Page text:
If "irregardless" isn't a real word, then why the hell is it in my dictionary?!? It's a matter of philosophy. Steve and Kory give a primer on descriptivism and prescriptivism, two approaches to describing language, and how modern dictionaries are descriptivist (which is exactly the opposite of what everyone believes). They recap the culture wars of the 1960s, which gave rise to the American Heritage Dictionary; discuss the AHD Usage Panel and what it does; lament the state of modern dictionary marketing; and gab extensively about where people can get themselves some of that sweet, sweet prescriptivism they long for.
BONUS FEATURES:- Kory and Steve offer to stage-fight at your conference; - Steve introduces you to the best dictionary marketing video known to humanity (and YOU ARE MOST WELCOME); - Steve amazes Kory w/r/t Romanian; - Stamper Mispronunciation Rundown: "biases"
Kory: Hi, I'm Kory Stamper
Steve: and I'm Steve Kleinedler.
Kory: and welcome to Fiat Lex,
Steve: a podcast about dictionaries by people who write them.
Kory: That would be us. So last episode, we talked a little bit about how words get into dictionaries and how dictionaries are written, but we wanted to sort of backtrack and give you an underlying philosophical basis for how modern dictionaries are written.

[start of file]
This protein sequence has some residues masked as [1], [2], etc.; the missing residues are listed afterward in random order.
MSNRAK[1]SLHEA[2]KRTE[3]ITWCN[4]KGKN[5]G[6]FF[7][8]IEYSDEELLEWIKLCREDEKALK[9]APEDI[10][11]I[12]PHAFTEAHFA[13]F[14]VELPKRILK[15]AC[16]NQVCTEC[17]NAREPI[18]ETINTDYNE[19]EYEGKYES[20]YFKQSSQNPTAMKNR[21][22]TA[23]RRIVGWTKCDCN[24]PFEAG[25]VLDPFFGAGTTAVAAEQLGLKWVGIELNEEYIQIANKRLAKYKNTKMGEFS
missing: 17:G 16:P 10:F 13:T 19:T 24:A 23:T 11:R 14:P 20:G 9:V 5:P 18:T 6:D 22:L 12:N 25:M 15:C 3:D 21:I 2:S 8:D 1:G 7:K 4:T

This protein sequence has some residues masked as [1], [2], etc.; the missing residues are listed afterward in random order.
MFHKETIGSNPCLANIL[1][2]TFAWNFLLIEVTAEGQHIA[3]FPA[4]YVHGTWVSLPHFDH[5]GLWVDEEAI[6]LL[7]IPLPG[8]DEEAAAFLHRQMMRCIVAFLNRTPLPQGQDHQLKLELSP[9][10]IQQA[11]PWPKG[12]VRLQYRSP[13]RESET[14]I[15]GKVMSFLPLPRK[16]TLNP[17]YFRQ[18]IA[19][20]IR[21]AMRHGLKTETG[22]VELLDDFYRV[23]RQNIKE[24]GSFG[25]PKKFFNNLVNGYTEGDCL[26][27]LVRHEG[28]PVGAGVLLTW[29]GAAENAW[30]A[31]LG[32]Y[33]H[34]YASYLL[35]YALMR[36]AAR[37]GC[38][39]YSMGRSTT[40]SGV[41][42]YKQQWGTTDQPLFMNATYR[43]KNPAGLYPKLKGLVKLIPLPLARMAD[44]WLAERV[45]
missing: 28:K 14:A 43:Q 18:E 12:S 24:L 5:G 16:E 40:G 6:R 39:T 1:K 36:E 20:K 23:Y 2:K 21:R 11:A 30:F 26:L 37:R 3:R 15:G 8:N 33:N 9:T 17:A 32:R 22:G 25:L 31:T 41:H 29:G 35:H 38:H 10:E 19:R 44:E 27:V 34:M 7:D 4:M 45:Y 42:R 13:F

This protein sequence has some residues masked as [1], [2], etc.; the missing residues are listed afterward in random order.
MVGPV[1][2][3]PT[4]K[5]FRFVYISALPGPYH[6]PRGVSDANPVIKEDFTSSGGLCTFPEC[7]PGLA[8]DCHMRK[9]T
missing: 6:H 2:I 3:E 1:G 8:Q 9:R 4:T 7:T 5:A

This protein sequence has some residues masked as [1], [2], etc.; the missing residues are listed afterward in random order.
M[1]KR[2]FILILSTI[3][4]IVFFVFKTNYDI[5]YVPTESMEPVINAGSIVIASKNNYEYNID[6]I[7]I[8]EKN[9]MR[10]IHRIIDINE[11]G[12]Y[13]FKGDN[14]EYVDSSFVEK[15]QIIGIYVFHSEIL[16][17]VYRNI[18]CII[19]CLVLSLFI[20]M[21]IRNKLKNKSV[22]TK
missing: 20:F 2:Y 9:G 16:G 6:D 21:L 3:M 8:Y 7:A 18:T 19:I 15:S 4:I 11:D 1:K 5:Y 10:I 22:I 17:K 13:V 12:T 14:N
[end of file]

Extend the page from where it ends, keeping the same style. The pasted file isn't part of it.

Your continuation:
Steve: Right. And one of those perceptions that are held by the public who pay attention to the brand of dictionary, which we-- admittedly is a small subset of people who actually use reference works. Is this distinction, this dichotomy that doesn't really exist between, for example, the American Heritage Dictionary and Merriam-Webster's.
Kory: Mm-hmm. So lots of people assume that we are mortal enemies. That American Heritage and Merriam Webster, we are competitors. We have always been set up mostly by our marketing departments and other people as direct competitors. But, in fact, we are not really direct competitors of each other. That's just been something that has been sort of formulated because of this philosophical difference that we're going to talk about.
Steve: And also, the editors at the different companies -- we're all colleagues, most of us belong to the same learned societies such as the Dictionary Society of North America, where we meet together with much conviviality -- we're friends, Kory's my friend.
Kory: And Steve is my friend.
Steve: And even though we keep threatening to attend conferences and stage fake duels, with the weaponry that Kory has assembled, we have not yet done this. We may do it someday.
Kory: Let us know. Let us know if you want us to come to your conferences, stage a fight
Steve: We'll stage a fight or we'll just do a normal q and a section. And with this, this, this, this frame of reference that there is somehow this distinction is borne out of a concept of prescriptivism versus descriptivism.
Kory: Right? So let's just define terms very loosely. Prescriptivism and descriptivism are these two approaches to language that are common in modern linguistics.
Steve: A prescriptive approach is one that claims there is a right and wrong. There are rules that prescribe how one should use English or any language properly.
Kory: Right. And descriptivism is the idea that all languages, all varieties of a language are an equal